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The secrets of a bug's flight

New experiments in Pennsylvania, described in the journal "Physics of Fluids," offer insight into how insects fly and how to design tiny flying robots

Researchers have identified some of the underlying physics that may explain how insects can so quickly recover from a stall in midflight -- unlike conventional fixed wing aircraft, where a stalled state often leads to a crash landing.

The left image represents a non-rotating wing in the presence of incident flow; it exhibits a stalled state. The right image, taken shortly after the onset of rotation (at 36 degrees), shows a stable, lift-generating flow structure.

Credit: Matthew Bross

The analysis, in which the researchers studied the flow around a rotating model wing, improves the understanding of how insects fly and informs the design of small flying robots built for intelligence gathering, surveillance, search-and-rescue, and other purposes. The work is described in the journal Physics of Fluids.

An insect such as a fruit fly hovers in the air by flapping its wings -- a complex motion akin to the freestyle stroke in swimming. The wing rotates in a single plane, and by varying the angle between the plane and its body, the insect can fly forward from a hovering position.

To simulate the basics of this action, Matthew Bross and colleagues at Lehigh University in Bethlehem, PA, studied how water flows around a rotating model wing consisting of a rectangular piece of acrylic that is twice as long as it is wide. The rotation axis is off to the side of the wing and parallel to its width, so that it rotates like half of an airplane propeller. To simulate forward motion -- a scenario in which the insect is accelerating or climbing -- the researchers pumped water in the direction perpendicular to the plane of rotation.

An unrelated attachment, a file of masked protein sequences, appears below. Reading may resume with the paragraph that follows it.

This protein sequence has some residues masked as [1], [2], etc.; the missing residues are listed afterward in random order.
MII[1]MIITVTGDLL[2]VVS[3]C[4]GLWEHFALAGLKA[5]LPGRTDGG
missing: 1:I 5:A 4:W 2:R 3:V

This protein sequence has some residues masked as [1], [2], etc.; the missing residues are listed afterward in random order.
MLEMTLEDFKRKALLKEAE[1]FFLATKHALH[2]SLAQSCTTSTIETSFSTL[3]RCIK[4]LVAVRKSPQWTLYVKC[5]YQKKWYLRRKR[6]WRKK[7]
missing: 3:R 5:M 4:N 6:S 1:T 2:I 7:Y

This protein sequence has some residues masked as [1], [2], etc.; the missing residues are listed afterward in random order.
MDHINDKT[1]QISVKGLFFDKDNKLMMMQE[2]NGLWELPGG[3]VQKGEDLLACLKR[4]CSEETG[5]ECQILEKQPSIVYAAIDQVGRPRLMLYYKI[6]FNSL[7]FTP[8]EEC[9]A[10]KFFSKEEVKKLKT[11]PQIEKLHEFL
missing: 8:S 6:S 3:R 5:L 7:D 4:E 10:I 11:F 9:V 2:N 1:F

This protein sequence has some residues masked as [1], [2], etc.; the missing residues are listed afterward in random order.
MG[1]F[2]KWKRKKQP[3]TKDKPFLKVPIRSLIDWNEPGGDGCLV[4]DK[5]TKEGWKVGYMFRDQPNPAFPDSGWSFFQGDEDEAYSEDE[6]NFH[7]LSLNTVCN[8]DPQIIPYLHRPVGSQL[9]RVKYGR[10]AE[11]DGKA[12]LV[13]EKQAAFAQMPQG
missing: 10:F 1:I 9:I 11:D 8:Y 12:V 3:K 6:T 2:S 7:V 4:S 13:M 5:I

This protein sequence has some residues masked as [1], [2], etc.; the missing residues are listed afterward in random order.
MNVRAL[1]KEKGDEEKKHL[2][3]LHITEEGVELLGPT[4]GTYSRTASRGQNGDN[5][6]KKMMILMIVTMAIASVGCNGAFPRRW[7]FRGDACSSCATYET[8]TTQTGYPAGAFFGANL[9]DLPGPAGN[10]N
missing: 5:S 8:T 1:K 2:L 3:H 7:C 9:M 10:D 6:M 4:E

"We were able to identify the development of flow structure over an insect-scaled wing over a range of forward flight velocities," Bross explained. The researchers made detailed three-dimensional computer visualizations of the flow around the wing, finding that a leading-edge vortex -- a feature crucial for providing lift -- almost immediately appears once the wing starts to rotate after a stalled state.

The article, "Flow structure on a rotating wing: effect of steady incident flow," by Matthew Bross, Cem Alper Ozen and Donald Rockwell appears in the journal Physics of Fluids. See:


Physics of Fluids is devoted to the publication of original theoretical, computational, and experimental contributions to the dynamics of gases, liquids, and complex or multiphase fluids. See:

Jason Socrates Bardi | EurekAlert!
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